How to Prepare Your Child for Kindergarten: Wisdom from a Kindergarten Teacher
Parents who have children entering kindergarten in the fall may wonder what they can do at home to prepare their children for the transition. To help answer this question, Mrs. Booth, one of Trinity’s fabulous kindergarten teachers, offers the following advice.
1. Familiarize them with letters and numbers in context.
One key step that will set children up for academic success in kindergarten is to start teaching them to recognize and understand the basics of letters and numbers. While this material will be covered in class, being familiar with it beforehand will give them a leg up and ensure smooth academic sailing. Aside from practicing with flashcards, Mrs. Booth recommends using real-life situations to get them used to using letters and numbers in context. Consider practicing the following techniques:
- When you’re in the car together, point out letters on road signs like the “S” in “STOP.”
- Build different letters using building blocks or Legos.
- Practice recognizing certain stores or restaurants by their logos (e.g., recognizing McDonald’s by the golden “M” or Target by the red target symbol).
- As they eat a snack, help them to recognize how many gummies or pieces of cereal they have. As they eat their snack, begin teaching them subtraction by asking how many they have left.
2. Practice separating from them.
Going to kindergarten comes not only with new academic challenges, but also with new social and emotional challenges. Each child is unique and has a different reaction to being separated from a parent for an extended period of time. Particularly if you’ve never practiced separating from your child, make sure that he or she comes to kindergarten emotionally equipped to do so. Consider dropping your child off at daycare or a playdate several times before coming to kindergarten in the fall.
3. Allow them to interact with their peers.
Getting your child socially ready for kindergarten is more difficult than normal this year because of COVID-19 concerns. However, once children come to kindergarten in the fall, they will be in a class with many other children and will need to be able to interact with them appropriately. Mrs. Booth recommends doing what you can to socialize your child as much as possible before the school year begins, even if that’s via Zoom. In-person interaction is preferred, but anything is better than nothing.
4. Give them special jobs at home.
In Mrs. Booth’s class, every student has a special role to play, whether it’s the Paper-Passer, Scrap-Monster, or Light-Switcher. Giving children unique jobs not only builds their self-confidence by giving them a sense of purpose and responsibility, it also teaches them how to serve others by sacrificing their time and energy for the good of the group. Service is one of the core tenets of Trinity’s curriculum, and Mrs. Booth does everything she can to instill it in little ones. To practice this at home, Mrs. Booth suggests having your child:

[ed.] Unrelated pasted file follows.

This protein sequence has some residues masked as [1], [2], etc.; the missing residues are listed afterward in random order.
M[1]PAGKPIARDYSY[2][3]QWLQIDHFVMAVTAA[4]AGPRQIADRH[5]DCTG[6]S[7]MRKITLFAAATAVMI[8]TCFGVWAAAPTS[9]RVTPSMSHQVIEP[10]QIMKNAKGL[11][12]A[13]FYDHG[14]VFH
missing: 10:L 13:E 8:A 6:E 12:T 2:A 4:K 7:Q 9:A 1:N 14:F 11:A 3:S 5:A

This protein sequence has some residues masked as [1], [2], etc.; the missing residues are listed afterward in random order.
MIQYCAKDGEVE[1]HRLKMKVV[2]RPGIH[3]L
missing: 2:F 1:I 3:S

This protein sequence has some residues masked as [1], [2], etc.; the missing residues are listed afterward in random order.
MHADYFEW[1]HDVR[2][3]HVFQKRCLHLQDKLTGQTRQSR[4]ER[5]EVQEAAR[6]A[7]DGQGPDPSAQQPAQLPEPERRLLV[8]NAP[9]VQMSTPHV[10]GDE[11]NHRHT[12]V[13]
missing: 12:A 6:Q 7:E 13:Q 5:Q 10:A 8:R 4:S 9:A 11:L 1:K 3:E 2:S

- match socks when mom or dad is doing laundry. (It doubles as practice with matching!)
- put napkins out for dinner time or help set the table.
- help unload the dishwasher and put all the silverware in its right place. (Once again, this doubles as sorting practice.)
5. Teach them to manage their personal belongings.
While it may be easier to clean your child’s room yourself, holding children accountable to clean their own spaces teaches them about personal responsibility and ownership, and prepares them to keep a tidy desk in class. The more responsibility you can give to them, the more confident they will feel coming into kindergarten. Before starting kindergarten, Mrs. Booth recommends that your children be able to:
- carry their own lunchboxes and schoolbags without help.
- put on their coats and zip them up without help.
- use the restroom without assistance.
- strap into their own car seat (to avoid holding up the carpool line).
6. Teach them about God through your example.
When attending a Christian school like Trinity, one of the best ways you can support both your student and the teacher is by providing a basis of faith at home. When parents and teachers act in true partnership so that children are being spiritually fed both at school and at home, the child can truly thrive and grow spiritually. Involve your children spiritually at home by:
- praying together often (at meals, before school, and/or before bed).
- studying the Word together as a family.
- attending church regularly, including Sunday school for your little one.
- teaching them about God in real-life context (e.g., pointing out God’s providence at the dinner table, leading them in prayer when they’re scared or anxious, taking every opportunity to point them to truth).
About the Author
Jo Wilbur is a Communications Specialist at TCS and proud JMU grad who loves writing, shopping, and making new friends. She and her husband live in Purcellville and spend time together cooking plant-based meals, singing worship songs, and volunteering as Young Life leaders in their community.